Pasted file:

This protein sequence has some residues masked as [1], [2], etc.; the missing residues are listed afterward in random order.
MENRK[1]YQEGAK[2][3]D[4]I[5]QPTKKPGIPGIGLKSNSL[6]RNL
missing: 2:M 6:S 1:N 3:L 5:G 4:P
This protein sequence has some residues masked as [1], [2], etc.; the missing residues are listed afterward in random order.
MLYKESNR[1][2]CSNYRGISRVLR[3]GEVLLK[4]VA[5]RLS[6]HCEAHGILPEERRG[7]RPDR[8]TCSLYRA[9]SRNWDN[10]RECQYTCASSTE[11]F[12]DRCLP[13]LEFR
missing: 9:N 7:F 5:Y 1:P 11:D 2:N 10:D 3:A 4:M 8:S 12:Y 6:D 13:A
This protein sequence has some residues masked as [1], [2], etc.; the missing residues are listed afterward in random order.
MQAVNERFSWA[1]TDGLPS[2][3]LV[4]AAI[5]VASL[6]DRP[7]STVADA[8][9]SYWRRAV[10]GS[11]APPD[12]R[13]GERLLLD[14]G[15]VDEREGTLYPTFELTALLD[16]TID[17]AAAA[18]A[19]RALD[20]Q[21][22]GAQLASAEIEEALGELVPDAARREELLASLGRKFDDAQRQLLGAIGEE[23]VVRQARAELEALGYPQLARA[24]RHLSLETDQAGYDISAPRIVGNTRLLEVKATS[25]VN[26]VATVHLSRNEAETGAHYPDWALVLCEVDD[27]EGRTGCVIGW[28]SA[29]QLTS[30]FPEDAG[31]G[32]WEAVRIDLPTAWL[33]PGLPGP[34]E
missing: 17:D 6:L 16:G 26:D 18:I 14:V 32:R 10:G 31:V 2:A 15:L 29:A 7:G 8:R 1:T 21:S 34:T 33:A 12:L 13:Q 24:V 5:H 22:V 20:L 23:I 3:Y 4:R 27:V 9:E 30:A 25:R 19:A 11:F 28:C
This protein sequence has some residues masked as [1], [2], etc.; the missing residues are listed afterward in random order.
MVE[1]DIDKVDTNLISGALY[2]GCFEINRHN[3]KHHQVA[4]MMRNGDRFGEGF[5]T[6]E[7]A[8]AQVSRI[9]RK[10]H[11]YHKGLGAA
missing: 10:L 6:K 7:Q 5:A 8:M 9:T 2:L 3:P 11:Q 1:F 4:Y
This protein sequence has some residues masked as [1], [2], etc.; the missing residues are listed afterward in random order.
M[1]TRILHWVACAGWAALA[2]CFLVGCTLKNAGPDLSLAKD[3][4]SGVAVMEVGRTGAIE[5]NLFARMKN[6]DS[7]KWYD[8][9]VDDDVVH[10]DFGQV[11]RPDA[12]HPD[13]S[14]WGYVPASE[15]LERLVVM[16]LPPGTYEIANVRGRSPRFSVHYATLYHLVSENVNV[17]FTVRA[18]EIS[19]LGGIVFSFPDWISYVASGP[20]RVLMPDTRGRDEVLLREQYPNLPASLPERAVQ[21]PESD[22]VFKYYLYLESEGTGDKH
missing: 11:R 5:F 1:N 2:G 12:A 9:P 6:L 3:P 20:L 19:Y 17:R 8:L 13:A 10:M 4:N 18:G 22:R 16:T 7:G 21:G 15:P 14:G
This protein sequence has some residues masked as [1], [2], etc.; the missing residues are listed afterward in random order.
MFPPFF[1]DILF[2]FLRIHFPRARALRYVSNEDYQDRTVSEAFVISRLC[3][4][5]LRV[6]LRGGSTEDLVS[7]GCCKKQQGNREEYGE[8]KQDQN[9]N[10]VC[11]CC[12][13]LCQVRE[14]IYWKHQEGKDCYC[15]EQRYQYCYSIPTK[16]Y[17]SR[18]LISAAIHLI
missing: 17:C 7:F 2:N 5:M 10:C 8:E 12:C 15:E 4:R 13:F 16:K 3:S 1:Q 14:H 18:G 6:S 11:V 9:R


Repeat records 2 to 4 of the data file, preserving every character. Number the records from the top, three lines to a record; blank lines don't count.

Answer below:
This protein sequence has some residues masked as [1], [2], etc.; the missing residues are listed afterward in random order.
MLYKESNR[1][2]CSNYRGISRVLR[3]GEVLLK[4]VA[5]RLS[6]HCEAHGILPEERRG[7]RPDR[8]TCSLYRA[9]SRNWDN[10]RECQYTCASSTE[11]F[12]DRCLP[13]LEFR
missing: 9:N 7:F 5:Y 1:P 11:D 2:N 10:D 3:A 4:M 8:S 12:Y 6:D 13:A
This protein sequence has some residues masked as [1], [2], etc.; the missing residues are listed afterward in random order.
MQAVNERFSWA[1]TDGLPS[2][3]LV[4]AAI[5]VASL[6]DRP[7]STVADA[8][9]SYWRRAV[10]GS[11]APPD[12]R[13]GERLLLD[14]G[15]VDEREGTLYPTFELTALLD[16]TID[17]AAAA[18]A[19]RALD[20]Q[21][22]GAQLASAEIEEALGELVPDAARREELLASLGRKFDDAQRQLLGAIGEE[23]VVRQARAELEALGYPQLARA[24]RHLSLETDQAGYDISAPRIVGNTRLLEVKATS[25]VN[26]VATVHLSRNEAETGAHYPDWALVLCEVDD[27]EGRTGCVIGW[28]SA[29]QLTS[30]FPEDAG[31]G[32]WEAVRIDLPTAWL[33]PGLPGP[34]E
missing: 17:D 6:L 16:G 26:D 18:I 14:V 32:R 10:G 31:V 2:A 15:L 29:A 7:G 8:R 1:T 21:S 34:T 33:A 12:L 13:Q 24:V 5:H 22:V 20:L 23:I 3:Y 4:R 27:V 9:E 30:A 25:R 19:A 11:F 28:C
This protein sequence has some residues masked as [1], [2], etc.; the missing residues are listed afterward in random order.
MVE[1]DIDKVDTNLISGALY[2]GCFEINRHN[3]KHHQVA[4]MMRNGDRFGEGF[5]T[6]E[7]A[8]AQVSRI[9]RK[10]H[11]YHKGLGAA
missing: 10:L 6:K 7:Q 5:A 8:M 9:T 2:L 3:P 11:Q 1:F 4:Y